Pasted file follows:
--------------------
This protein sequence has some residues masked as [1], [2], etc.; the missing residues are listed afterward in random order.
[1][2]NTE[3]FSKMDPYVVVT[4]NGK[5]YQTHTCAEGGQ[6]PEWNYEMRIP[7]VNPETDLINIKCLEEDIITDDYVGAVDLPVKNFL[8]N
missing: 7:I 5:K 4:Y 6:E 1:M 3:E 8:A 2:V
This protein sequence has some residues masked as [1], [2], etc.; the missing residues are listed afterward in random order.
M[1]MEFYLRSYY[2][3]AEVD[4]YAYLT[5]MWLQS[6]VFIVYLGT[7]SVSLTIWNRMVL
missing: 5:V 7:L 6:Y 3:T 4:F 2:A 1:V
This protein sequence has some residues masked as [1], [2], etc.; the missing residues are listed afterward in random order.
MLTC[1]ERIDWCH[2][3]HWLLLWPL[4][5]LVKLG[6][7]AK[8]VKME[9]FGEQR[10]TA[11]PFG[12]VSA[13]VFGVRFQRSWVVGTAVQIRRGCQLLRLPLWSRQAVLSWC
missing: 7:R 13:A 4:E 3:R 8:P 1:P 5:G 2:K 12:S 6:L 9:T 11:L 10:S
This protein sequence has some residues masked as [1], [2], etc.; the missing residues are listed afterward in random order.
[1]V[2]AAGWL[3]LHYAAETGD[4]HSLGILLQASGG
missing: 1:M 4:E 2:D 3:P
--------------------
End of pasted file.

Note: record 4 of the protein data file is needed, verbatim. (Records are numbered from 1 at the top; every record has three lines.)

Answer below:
This protein sequence has some residues masked as [1], [2], etc.; the missing residues are listed afterward in random order.
[1]V[2]AAGWL[3]LHYAAETGD[4]HSLGILLQASGG
missing: 1:M 4:E 2:D 3:P